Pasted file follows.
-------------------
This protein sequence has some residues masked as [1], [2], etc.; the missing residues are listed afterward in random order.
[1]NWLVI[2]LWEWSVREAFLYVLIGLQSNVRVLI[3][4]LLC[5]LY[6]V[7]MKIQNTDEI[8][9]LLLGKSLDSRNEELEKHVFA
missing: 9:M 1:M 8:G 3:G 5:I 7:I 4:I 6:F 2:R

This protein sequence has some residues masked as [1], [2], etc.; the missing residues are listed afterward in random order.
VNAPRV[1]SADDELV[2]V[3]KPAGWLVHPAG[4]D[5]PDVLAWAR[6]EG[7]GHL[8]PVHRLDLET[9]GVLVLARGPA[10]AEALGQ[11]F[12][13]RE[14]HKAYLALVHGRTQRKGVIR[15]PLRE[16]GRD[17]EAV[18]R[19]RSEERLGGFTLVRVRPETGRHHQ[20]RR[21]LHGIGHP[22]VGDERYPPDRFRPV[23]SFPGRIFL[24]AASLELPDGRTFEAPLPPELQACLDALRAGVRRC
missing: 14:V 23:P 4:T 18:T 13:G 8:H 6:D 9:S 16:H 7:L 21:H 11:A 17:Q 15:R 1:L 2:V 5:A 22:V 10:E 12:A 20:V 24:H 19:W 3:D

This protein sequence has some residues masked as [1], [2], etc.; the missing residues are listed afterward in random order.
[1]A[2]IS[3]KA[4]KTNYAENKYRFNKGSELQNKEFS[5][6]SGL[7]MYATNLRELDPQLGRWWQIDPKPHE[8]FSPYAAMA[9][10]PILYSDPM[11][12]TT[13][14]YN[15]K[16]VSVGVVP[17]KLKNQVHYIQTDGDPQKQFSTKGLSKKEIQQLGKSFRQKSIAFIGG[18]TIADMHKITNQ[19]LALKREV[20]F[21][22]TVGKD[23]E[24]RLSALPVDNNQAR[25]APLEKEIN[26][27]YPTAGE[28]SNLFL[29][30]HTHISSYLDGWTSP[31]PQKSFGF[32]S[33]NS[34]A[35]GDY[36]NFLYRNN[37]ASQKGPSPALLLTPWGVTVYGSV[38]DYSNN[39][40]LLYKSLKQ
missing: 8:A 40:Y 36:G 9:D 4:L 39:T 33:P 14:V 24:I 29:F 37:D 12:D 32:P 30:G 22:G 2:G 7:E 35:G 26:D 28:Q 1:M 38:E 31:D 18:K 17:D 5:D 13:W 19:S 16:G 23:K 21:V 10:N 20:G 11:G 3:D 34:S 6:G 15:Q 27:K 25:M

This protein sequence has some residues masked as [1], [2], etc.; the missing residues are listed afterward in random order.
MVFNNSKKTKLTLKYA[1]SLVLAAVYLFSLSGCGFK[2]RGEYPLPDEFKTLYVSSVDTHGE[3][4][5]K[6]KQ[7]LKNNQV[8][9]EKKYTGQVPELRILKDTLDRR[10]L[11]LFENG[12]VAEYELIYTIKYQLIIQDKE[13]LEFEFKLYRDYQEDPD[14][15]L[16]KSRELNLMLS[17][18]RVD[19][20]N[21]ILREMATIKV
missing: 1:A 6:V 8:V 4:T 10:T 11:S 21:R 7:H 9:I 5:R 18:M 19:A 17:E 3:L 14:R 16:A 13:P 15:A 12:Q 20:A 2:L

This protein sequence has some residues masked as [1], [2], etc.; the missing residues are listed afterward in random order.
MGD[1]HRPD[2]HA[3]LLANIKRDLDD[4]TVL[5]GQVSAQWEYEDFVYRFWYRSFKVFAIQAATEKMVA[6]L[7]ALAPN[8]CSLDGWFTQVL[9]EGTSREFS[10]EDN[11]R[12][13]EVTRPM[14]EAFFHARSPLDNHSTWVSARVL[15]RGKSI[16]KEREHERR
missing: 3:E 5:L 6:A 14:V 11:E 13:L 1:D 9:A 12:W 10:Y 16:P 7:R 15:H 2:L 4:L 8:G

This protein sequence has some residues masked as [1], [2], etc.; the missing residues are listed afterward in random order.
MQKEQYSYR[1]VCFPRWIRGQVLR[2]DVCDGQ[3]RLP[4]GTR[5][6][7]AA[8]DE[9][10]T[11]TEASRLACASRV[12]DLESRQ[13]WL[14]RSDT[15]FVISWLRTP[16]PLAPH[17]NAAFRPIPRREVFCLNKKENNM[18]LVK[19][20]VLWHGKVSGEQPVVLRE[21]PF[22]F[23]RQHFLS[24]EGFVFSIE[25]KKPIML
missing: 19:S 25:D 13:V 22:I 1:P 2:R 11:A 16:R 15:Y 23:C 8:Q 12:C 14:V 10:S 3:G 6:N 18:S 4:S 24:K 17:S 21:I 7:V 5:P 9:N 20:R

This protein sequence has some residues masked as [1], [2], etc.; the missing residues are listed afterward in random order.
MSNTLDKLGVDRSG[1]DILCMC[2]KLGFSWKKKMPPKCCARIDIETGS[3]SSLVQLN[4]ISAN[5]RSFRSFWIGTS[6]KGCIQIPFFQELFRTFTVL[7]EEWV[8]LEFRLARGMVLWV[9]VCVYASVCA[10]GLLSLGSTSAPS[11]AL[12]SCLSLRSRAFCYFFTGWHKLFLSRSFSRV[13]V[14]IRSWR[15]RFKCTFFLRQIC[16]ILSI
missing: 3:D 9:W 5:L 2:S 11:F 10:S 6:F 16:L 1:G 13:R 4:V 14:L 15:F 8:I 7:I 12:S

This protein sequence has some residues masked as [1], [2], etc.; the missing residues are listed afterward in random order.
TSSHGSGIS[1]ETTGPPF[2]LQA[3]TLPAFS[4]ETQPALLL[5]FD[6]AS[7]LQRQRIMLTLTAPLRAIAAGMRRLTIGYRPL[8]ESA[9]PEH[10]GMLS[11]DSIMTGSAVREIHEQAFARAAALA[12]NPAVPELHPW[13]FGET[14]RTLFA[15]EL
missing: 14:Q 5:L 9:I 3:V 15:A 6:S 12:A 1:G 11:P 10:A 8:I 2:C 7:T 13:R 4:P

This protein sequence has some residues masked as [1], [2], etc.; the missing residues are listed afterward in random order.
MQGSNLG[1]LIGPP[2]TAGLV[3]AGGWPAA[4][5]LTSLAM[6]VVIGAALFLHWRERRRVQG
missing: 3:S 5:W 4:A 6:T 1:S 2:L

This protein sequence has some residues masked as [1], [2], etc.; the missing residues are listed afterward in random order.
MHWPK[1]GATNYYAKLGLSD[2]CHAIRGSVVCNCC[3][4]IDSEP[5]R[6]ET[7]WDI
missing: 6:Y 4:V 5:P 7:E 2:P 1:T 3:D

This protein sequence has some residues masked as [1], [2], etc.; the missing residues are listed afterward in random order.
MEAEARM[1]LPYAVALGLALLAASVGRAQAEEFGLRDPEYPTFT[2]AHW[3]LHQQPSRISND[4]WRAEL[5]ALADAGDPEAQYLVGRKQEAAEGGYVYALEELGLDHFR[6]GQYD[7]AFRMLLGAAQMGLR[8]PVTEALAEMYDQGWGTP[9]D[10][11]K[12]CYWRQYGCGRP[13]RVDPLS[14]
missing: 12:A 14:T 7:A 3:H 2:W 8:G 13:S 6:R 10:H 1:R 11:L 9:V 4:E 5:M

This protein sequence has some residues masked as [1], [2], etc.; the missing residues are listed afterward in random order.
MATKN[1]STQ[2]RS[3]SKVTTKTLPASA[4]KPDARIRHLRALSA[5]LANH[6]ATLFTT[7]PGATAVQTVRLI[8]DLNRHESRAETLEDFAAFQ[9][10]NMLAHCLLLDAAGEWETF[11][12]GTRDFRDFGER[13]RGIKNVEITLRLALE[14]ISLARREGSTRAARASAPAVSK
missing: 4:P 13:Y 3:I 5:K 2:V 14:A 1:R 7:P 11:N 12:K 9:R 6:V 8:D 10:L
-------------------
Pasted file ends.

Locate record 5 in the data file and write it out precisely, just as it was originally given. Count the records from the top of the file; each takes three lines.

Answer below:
This protein sequence has some residues masked as [1], [2], etc.; the missing residues are listed afterward in random order.
MGD[1]HRPD[2]HA[3]LLANIKRDLDD[4]TVL[5]GQVSAQWEYEDFVYRFWYRSFKVFAIQAATEKMVA[6]L[7]ALAPN[8]CSLDGWFTQVL[9]EGTSREFS[10]EDN[11]R[12][13]EVTRPM[14]EAFFHARSPLDNHSTWVSARVL[15]RGKSI[16]KEREHERR
missing: 3:E 5:L 6:A 14:V 11:E 13:L 1:D 9:A 12:W 10:Y 16:P 7:R 15:H 2:L 4:L 8:G